Barbecuing with a Smoker
Barbecuing with a Smoker – origin and usage
A Smoker is an oven which is fired with wood or charcoal. The food will be cooked gentle or cured. Like in the case of indirect barbecuing, the goods are not placed directly over the embers. The current barbecue Smoker developed due to a method to cook meat for a couple of hours in a hole in the ground which is fired by embers. This technique was used by low income households in the 18th and 19th century in the the US. Like this, even meat with a substandard cut or structure which is difficult to cook over an open fire could be prepared tasty with spices. In the southern states of the US more and more techniques to cook meat were developed. For example, a steel bath tub has been used to cook meat gentle. On the one side the wood or charcoal is placed, on the other side the meat. Nowadays, the most common design is the offset or barrel smoker. This smoker is build with steel tubes which should have a diameter of 40 to 60 cm. The ideal material thickness of 5 up to 10 mm. Other smokers are the reverseflow smoker, pellet smoker, ugly drum smoker, water smoker and many more.
Barbecues, Smoker and smoking accessories – all available in our THÜROS Smoker range
The classic barrel smoker has a large cooking chamber and a small cooking chamber which is placed on one side of the larger chamber and is located a little lower. In this so called side fire box, the wood or charcoal will be lighted up. We recommend to use beech wood or other untreated hardwoods such as oak, alder, apple, hickory or cherry.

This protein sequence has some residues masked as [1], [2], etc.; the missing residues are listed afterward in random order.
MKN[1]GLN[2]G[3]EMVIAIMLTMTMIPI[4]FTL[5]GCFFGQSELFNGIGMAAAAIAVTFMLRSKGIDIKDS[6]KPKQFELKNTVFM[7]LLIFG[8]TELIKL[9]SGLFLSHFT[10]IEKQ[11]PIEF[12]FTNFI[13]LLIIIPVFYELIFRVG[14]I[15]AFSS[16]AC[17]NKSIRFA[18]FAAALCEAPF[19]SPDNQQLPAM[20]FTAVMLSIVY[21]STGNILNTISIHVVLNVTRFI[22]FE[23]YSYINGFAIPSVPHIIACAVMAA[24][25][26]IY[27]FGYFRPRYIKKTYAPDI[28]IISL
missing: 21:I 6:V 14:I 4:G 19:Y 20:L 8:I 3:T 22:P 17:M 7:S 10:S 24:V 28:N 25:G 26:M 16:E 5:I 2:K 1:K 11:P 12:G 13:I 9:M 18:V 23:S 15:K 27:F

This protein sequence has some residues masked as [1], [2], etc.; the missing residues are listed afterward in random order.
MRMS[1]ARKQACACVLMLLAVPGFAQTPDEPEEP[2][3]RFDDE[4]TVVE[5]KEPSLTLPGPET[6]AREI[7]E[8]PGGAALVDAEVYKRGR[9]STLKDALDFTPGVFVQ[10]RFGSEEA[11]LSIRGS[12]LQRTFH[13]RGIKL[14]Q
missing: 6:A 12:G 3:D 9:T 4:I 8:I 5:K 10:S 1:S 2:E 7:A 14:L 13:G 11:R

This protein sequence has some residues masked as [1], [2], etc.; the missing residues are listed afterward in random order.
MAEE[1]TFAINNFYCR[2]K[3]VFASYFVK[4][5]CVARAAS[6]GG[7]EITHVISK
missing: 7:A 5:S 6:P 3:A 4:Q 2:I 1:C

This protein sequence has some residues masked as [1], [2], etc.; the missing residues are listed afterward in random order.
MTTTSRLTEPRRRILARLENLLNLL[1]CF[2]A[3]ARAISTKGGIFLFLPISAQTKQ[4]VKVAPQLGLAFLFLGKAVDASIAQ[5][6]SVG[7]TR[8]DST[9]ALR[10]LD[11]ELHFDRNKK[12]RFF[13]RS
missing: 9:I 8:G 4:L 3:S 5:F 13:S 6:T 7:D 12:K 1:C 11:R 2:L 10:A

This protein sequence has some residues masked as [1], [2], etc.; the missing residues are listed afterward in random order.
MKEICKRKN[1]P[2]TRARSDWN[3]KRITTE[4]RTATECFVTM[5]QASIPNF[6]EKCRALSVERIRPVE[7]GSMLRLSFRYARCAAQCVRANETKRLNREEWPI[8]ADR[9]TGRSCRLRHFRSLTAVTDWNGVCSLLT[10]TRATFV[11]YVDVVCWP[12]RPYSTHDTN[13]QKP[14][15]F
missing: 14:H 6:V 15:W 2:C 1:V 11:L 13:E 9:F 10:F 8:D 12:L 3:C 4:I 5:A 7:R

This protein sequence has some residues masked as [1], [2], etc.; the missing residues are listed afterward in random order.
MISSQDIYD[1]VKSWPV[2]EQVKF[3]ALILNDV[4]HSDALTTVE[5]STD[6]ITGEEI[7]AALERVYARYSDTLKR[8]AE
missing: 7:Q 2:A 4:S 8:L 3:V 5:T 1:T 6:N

Meat, poultry and fish are cooked in a barbecue smoker with the hot air or smoking procedure. The typical air temperature in a cooking chamber for barbecuing is between 90 and 130 degrees Celsius. For this procedure, a fire will be made in the open side fire box of the offset or barrel smoker. More fuel will be added as long as it results in an adequate firebed. After that, close the lid of the box and adjust the temperature in the large chamber by using the air vents on the side fire box and the chimney.
Smoker lighting instruction
For further firing, an other small piece of wood is added to the firebed. This can be done approx. every 30 minutes. For a quick ignition, the wood piece can be preheated on the hot plate of the side fire box. The wood should be dry as well as burn clean and well. An excessive smoke development should be prevented to ensure no soot on the food. On a barbecue smoker, various dishes can be cooked. Originally, only meat has been prepared over a fire. When food is cooked in the smoky air of the fire, all dishes gain the typical barbecue flavour which is smoky and spicy in taste. The smoked flavour can be reduced by using grill briquettes instead of wood. To change the flavour of the smoke or to have the fitting smoked aroma for the meat, various types of wood can be used. For example, wood from fruit trees give the food a sweet taste. Whereas beech or oak wood gives a strong and spicy taste to the grill goods.
Caution: Conifer wood should not be used in a smoker. Because of the contained resin, more smoke can accure when burning it in the small chamber. Furthermore, the food can get a bitter taste.
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